Loading crude oil onto ships would be prohibited on South Portland’s waterfront, if the City Council enacts ordinance changes recommended by a committee formed to find a way to prevent tar sands oil from coming into the city.

The Draft Ordinance Committee will present its proposal to the City Council at a workshop Wednesday.

The recommendations have a narrower scope than the voter-rejected Waterfront Protection Ordinance, a citizen’s initiative that was also designed to prevent Portland Pipe Line Corp. from bringing tar sands oil into the city from Canada in the underground pipeline that now carries crude from South Portland to Montreal.

While the defeated ordinance would have blocked tar sands oil, it would have accomplished that goal by prohibiting expansion of all petroleum-related facilities on the waterfront, which many argued would have had an adverse effect on many other waterfront businesses.

Residents rejected that proposal by fewer than 200 votes in November. But the narrow margin, despite an opposition campaign backed by the oil industry, indicated to the council that the community’s disapproval of tar sands oil was strong.

Environmental groups say tar sands oil is more dangerous to ship through pipelines and more difficult to clean up if spilled. Oil companies, including Portland Pipe Line, dispute those claims.

After the vote in November, the council enacted a moratorium on tar-sands-related development and created a committee to address the issue through ordinance amendments. That committee has met 19 times since February for about 60 hours total, said facilitator Jeff Edelstein.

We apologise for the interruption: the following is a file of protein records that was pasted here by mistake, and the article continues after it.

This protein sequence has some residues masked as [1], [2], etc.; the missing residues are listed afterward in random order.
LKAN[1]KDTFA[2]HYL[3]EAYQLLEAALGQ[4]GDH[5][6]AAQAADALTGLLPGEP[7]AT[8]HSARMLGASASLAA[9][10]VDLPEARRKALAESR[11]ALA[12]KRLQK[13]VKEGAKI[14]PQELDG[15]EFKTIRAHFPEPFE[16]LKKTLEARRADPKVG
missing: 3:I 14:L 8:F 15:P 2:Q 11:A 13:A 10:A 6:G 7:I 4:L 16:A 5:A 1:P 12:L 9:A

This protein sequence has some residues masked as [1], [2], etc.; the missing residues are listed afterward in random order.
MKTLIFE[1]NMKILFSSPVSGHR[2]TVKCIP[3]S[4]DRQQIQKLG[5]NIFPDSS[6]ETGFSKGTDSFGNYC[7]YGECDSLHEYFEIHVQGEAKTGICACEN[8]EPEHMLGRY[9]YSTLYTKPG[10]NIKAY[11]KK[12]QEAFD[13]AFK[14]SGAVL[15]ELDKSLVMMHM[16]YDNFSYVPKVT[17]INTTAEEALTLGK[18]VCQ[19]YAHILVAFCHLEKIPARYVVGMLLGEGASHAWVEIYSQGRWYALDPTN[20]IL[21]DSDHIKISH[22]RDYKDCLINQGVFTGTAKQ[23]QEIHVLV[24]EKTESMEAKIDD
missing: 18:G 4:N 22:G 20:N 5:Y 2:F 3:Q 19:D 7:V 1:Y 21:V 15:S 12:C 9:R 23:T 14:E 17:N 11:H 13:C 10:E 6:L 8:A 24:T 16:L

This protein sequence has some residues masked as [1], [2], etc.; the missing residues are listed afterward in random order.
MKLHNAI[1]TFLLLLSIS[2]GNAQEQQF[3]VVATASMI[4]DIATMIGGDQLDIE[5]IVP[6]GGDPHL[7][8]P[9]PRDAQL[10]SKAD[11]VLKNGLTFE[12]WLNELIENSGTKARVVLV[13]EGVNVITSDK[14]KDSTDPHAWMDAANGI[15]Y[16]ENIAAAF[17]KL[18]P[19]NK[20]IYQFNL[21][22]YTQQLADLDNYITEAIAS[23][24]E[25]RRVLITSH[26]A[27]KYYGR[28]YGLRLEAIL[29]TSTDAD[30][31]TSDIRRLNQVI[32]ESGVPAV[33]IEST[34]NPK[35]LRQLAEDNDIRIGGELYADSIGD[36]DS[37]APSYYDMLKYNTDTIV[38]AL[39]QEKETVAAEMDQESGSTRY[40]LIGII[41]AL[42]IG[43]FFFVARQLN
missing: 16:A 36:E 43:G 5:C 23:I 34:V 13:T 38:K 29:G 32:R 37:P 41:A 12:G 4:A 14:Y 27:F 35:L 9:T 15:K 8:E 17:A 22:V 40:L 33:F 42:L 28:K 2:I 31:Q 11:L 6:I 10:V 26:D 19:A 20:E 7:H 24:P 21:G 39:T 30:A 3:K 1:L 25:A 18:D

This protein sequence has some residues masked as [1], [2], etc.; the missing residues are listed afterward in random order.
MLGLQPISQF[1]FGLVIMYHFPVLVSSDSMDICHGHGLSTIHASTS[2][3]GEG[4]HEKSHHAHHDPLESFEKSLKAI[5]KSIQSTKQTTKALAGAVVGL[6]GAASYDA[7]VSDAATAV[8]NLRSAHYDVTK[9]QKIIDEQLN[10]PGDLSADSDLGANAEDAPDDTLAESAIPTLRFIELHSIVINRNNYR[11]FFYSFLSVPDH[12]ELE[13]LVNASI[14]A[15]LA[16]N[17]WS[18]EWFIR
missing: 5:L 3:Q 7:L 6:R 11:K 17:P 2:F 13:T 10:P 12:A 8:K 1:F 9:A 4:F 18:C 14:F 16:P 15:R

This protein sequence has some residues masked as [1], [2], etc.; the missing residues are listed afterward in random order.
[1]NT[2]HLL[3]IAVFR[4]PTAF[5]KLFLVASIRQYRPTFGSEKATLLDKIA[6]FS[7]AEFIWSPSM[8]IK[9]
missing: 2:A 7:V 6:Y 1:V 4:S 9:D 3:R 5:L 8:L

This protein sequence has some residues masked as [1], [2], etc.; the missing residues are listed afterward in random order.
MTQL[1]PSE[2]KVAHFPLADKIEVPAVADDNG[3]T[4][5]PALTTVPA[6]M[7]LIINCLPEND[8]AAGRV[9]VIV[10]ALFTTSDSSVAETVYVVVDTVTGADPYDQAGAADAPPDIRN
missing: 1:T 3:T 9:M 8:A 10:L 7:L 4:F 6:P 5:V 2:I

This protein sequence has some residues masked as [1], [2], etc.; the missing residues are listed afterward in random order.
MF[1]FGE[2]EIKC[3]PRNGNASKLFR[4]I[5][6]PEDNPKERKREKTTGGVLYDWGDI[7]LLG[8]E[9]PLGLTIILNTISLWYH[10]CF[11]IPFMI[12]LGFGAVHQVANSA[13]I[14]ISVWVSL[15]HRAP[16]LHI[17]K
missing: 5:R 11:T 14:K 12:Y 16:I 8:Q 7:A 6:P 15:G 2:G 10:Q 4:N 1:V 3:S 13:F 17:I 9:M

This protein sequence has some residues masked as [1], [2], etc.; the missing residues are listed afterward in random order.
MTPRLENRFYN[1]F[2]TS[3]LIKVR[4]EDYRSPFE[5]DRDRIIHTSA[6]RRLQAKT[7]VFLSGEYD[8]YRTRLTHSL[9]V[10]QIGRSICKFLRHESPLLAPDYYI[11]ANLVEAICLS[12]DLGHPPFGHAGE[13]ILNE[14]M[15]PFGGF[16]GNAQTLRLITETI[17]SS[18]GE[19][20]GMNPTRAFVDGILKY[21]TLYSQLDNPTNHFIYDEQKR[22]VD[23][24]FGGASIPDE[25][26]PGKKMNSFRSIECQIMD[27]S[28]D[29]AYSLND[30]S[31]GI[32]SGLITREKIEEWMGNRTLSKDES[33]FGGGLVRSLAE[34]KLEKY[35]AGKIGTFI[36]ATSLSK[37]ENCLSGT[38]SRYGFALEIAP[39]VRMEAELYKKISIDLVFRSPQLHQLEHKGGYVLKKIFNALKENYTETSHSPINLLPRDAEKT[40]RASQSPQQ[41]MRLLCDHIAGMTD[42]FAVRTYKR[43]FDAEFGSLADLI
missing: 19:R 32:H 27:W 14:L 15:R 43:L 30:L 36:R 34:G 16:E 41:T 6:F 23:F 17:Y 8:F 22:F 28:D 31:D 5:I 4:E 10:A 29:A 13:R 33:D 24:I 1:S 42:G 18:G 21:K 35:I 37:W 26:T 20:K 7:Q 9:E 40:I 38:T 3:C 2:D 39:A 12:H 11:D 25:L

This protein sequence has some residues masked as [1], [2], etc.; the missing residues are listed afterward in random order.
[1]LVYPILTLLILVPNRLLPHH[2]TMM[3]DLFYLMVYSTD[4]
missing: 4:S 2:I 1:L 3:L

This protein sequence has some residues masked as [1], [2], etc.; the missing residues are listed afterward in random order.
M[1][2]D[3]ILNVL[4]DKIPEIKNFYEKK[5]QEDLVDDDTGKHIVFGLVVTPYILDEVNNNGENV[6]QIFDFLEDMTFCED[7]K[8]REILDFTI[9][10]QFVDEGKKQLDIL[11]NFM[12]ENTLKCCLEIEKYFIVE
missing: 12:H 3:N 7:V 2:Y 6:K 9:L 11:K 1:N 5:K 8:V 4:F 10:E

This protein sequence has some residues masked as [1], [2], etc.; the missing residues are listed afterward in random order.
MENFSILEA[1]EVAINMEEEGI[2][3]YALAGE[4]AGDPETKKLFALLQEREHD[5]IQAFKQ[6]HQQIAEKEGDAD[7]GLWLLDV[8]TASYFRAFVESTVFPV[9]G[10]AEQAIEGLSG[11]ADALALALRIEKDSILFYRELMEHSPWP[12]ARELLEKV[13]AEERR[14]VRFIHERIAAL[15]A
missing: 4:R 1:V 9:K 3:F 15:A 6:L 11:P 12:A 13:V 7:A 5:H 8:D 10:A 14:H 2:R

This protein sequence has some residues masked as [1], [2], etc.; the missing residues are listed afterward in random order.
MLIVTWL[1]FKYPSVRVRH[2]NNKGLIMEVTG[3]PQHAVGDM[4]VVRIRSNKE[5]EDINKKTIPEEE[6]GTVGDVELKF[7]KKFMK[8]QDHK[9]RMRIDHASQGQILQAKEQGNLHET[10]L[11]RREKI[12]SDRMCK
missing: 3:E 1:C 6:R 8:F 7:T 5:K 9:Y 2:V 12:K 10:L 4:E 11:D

The recommendations prohibit loading crude oil in bulk onto marine tank vessels and building or expanding facilities for that purpose.

The committee found that loading crude oil onto an empty ship creates more possibility for harmful air pollution than unloading it onto shore because hazardous vapors get displaced in the process. Also, the vapor combustion tanks needed to mitigate that pollution would have a negative visual impact on the city’s waterfront, the committee said in its report.

Jim Merrill, spokesman for Portland Pipe Line, wouldn’t say whether the company would fight the new proposal, but only that it “is closely monitoring the proceedings” of the committee and the city.

Members of Protect South Portland, the group that supported the Waterfront Protection Ordinance, have followed the work of the committee and are hoping the City Council will enact its recommendations “without delay,” said spokeswoman Mary-Jane Ferrier.

She said the “simple, straightforward” proposal would protect the city and poses no threat to existing businesses. “I see no way it can be construed that way,” she said.

The public can comment on the proposed changes at the workshop Wednesday, which starts at 7 p.m. at Mahoney Middle School.

City Manager Jim Gailey said the council is scheduled to take an initial vote on the proposal July 7. That would be followed by a Planning Board review July 15, then a final vote by the council on July 21.